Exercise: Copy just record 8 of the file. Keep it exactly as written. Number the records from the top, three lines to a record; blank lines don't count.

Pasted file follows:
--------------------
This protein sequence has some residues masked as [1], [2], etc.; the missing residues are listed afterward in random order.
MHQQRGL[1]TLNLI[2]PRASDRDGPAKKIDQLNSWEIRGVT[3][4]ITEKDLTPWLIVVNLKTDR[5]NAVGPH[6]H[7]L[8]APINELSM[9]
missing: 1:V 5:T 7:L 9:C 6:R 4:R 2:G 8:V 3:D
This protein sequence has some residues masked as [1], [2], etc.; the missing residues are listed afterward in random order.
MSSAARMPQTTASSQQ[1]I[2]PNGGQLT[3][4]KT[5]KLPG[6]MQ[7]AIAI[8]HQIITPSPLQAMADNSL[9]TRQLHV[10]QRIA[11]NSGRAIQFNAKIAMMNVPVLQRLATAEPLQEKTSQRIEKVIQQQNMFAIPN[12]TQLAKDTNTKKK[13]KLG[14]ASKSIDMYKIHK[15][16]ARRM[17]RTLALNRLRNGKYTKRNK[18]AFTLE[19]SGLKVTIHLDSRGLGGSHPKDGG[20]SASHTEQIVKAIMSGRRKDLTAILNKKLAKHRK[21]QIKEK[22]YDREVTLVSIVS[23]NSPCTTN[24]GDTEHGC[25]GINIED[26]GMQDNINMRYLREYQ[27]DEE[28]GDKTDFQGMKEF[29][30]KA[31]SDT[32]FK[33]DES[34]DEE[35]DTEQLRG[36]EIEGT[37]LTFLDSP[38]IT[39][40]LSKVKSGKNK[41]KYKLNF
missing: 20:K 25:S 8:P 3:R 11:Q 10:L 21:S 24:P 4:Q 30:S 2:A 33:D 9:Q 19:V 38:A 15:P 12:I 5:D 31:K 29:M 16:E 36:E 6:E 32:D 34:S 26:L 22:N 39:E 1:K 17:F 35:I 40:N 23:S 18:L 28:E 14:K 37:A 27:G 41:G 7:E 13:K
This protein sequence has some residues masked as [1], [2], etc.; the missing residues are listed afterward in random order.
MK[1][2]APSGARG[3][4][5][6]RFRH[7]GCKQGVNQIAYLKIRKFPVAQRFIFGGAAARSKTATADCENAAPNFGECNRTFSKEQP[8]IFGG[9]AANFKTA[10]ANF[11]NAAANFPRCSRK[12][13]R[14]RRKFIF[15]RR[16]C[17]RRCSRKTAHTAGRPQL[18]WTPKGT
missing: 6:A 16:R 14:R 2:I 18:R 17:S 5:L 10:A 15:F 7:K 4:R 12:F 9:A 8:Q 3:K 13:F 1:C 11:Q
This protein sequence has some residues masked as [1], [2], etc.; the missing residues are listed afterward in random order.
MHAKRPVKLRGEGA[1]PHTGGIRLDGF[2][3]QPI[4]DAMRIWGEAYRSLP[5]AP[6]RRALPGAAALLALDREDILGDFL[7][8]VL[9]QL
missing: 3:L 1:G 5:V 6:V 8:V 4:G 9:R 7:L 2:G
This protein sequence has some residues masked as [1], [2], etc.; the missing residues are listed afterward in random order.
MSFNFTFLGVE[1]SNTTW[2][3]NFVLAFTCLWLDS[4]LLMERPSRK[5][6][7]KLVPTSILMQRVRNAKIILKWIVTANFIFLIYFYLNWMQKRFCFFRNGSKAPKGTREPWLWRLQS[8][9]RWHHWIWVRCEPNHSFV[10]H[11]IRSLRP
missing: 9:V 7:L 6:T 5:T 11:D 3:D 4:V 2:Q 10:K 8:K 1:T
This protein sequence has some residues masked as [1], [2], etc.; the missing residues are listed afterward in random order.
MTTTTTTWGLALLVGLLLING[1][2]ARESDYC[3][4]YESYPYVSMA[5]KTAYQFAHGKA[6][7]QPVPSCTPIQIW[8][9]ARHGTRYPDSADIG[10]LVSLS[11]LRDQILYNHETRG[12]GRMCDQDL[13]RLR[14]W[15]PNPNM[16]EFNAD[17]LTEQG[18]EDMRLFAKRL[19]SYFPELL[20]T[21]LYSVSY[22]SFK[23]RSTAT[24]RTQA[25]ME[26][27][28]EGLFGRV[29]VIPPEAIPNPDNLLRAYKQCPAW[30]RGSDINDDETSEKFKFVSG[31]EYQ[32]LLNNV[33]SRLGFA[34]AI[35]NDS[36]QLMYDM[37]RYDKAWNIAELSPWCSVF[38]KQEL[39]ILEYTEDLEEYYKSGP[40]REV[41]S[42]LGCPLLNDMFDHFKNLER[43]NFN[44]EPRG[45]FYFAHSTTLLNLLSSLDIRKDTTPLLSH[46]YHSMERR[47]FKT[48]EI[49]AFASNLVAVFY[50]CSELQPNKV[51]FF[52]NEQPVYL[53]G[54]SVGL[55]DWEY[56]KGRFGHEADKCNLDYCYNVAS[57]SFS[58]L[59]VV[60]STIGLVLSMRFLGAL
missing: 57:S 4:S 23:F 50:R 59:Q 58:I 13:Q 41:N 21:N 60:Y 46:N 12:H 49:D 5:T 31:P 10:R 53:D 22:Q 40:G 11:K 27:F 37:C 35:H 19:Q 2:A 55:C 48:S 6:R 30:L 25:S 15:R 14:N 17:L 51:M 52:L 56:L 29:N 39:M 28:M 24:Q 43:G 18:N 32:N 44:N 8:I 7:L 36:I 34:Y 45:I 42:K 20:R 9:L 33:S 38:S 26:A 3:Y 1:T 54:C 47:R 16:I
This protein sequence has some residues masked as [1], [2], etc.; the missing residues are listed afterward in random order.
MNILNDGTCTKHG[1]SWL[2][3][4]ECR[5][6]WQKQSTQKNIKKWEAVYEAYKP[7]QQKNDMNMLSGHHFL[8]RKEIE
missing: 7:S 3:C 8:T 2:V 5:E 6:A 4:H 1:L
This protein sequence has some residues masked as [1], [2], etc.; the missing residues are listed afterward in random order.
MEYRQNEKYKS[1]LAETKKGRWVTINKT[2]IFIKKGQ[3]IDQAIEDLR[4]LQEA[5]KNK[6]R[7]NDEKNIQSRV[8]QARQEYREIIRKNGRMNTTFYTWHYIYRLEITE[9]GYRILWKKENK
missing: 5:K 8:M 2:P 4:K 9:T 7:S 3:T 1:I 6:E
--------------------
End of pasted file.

This protein sequence has some residues masked as [1], [2], etc.; the missing residues are listed afterward in random order.
MEYRQNEKYKS[1]LAETKKGRWVTINKT[2]IFIKKGQ[3]IDQAIEDLR[4]LQEA[5]KNK[6]R[7]NDEKNIQSRV[8]QARQEYREIIRKNGRMNTTFYTWHYIYRLEITE[9]GYRILWKKENK
missing: 5:K 8:M 2:P 4:K 9:T 7:S 3:T 1:I 6:E